Investors continued to sell Tesla shares on Thursday after earnings disappointment, but Wall Street analysts were waiving some of their biggest concerns, such as weak margins.
traded as low as $801 and were recently down 2%, on the heels of a selloff Wednesday after Tesla’s fourth-quarter results.
Tesla reported an adjusted profit in the fourth quarter of 80 cents and a 46% gain in revenue, at $10.74 billion. But Wall Street analysts were looking for adjusted earnings of $1.02 and sales of $10.47 billion. They were also looking for direct guidance on 2021 sales, which they didn’t get.
The Silicon Valley auto maker said it planned to grow its manufacturing capacity “as quickly as possible,” and as far as deliveries, its proxy for sales, it expects to reach a 50% average annual growth over a “multiyear horizon.” Executives said Wednesday they expect to grow more than that in 2021.
The lack of a clear-cut deliveries outlook “will be mixed bag,” Chris McNally at Evercore ISI said in a note.
Bulls and bears will debate the lack of a formal delivery outlook guide, he said, with bulls pointing at the implication that Tesla would get to 3.88 million units by 2025 and bears pointing at the implied 2021 guide around 750,000, which would compares with previous Wall Street expectations of around 800,000 to 850,000.
Deutsche Bank analysts said in their note Thursday they’d “use any post-earnings (Tesla) weakness to accumulate shares, based on solid underlying 4Q20 operational performance, and ahead of what should be a great year for the company.”
The analysts, led by Emmanuel Rosner, highlighted “material acceleration in deliveries, new plants and geographies, new products and segments, and large upside optionality from FSD,” Tesla’s self-driving software.
Weaker margins — net sales made on its automobiles after deducting costs — were another worry that cropped up for investors, said Citigroup analyst Itay Michaeli. Automotive gross margin excluding credits came in at 20.7% versus expectations for 24.2% and 20.9% a year ago, he said.
“Though we don’t think the quarter changes the LT [long-term] bull/bear debate much, the softer Q4 gross margins, (on declining ASPs — vehicle average selling prices) will likely be viewed as a negative to the prevailing bull case around supply and demand,” said Micheali. Among the Tesla bears, Citi rates Tesla a sell/high risk with a $159 target price.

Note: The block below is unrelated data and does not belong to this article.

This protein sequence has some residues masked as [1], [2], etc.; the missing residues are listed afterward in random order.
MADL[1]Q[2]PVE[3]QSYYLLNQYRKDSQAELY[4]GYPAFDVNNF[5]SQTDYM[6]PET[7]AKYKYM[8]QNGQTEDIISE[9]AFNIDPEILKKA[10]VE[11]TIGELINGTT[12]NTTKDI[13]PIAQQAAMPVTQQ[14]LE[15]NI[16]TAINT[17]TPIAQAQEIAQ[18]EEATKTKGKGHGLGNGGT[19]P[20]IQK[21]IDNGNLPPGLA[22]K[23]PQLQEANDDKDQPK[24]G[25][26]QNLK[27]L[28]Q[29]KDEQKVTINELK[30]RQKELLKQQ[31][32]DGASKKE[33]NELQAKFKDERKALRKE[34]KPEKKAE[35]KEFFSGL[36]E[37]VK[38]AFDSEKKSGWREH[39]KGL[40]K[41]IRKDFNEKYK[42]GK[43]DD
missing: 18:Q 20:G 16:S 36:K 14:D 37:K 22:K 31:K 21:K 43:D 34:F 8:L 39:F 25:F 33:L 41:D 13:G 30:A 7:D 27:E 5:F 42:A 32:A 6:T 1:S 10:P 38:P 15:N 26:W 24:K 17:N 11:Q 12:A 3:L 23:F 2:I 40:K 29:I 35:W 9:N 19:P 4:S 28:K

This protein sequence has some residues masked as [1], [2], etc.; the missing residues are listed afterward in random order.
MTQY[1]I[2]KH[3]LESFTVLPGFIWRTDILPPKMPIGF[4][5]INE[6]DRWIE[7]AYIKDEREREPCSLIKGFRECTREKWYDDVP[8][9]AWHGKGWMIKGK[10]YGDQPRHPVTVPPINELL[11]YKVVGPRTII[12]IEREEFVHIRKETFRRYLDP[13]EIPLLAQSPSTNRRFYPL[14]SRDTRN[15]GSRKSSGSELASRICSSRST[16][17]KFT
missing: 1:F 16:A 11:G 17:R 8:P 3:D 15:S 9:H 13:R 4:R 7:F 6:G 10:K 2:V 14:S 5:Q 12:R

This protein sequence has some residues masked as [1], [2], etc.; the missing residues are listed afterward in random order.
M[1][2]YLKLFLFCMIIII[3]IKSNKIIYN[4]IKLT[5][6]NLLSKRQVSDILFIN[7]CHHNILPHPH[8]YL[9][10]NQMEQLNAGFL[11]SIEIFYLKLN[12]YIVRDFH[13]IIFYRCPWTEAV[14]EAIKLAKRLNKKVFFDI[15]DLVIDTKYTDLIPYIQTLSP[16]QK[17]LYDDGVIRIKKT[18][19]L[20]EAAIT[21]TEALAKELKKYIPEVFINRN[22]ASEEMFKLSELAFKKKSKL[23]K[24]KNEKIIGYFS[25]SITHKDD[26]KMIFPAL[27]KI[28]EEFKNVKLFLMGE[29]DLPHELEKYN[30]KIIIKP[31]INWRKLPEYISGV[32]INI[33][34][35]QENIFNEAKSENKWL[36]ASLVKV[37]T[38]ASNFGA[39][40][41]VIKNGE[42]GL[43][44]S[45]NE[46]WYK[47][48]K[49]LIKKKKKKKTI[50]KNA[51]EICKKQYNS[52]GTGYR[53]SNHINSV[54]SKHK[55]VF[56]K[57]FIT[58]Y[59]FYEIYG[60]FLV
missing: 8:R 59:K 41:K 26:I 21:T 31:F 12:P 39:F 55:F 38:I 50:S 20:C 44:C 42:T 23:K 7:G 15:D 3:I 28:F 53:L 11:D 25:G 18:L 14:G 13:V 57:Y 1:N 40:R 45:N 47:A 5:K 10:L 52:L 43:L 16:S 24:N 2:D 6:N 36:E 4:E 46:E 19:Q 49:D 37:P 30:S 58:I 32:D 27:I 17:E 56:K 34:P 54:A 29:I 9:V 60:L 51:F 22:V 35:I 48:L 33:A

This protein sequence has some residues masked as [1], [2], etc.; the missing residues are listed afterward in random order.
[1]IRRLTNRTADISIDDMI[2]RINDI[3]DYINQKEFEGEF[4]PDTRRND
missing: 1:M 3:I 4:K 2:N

Outside of lower prices, margins were weighed by a $267 million stock-based compensation award linked to Tesla Chief Executive Officer Elon Musk’s 2018 package, alongside price reductions and change costs on Models S and X and price cuts on the China Model 3, said Ben Kallo, a senior research analyst at Baird.
Kallo urged some calm on this front. “While disappointing, we view these additional costs/price reduction as necessary to fuel long-term growth and ephemeral in nature. In China, particularly, we view price reductions as prudent steps to stunt the growth of increasingly well-funded domestic upstarts,” he said in a note.
Kallo raised his price target on Tesla to $736 from $728 a share and kept his outperform rating. The guidance from Musk was “robust, particularly long-term, albeit more vague” on 2021 in particular, he said, but added he is sticking with its own 2021 volume expectations, lifting it from 856,000 to 859,000.
Dan Ives, an analyst at Wedbush who rates Tesla as neutral with a $950 price target, described the latest results from the electric-car maker as “robust,” and argued that automotive gross margin remains in a “healthy range,” despite investor worries. Software upgrades and strong growth from China are driving Tesla’s growth story, he said in a note to clients.
Citi’s Michaeli also highlighted comments from Tesla management, which made “confident” noises about the rate of improvements to full self-driving technology (FSD) this year.
“We continue to believe that FSD/AV [autonomous vehicles] will be a very important part of the Tesla story this year,” he said, but added that they would like to see “more evidence” of progress on that front.
Tesla shares have gained more than 640% in the past 12 months, while the S&P 500
has gained 14%.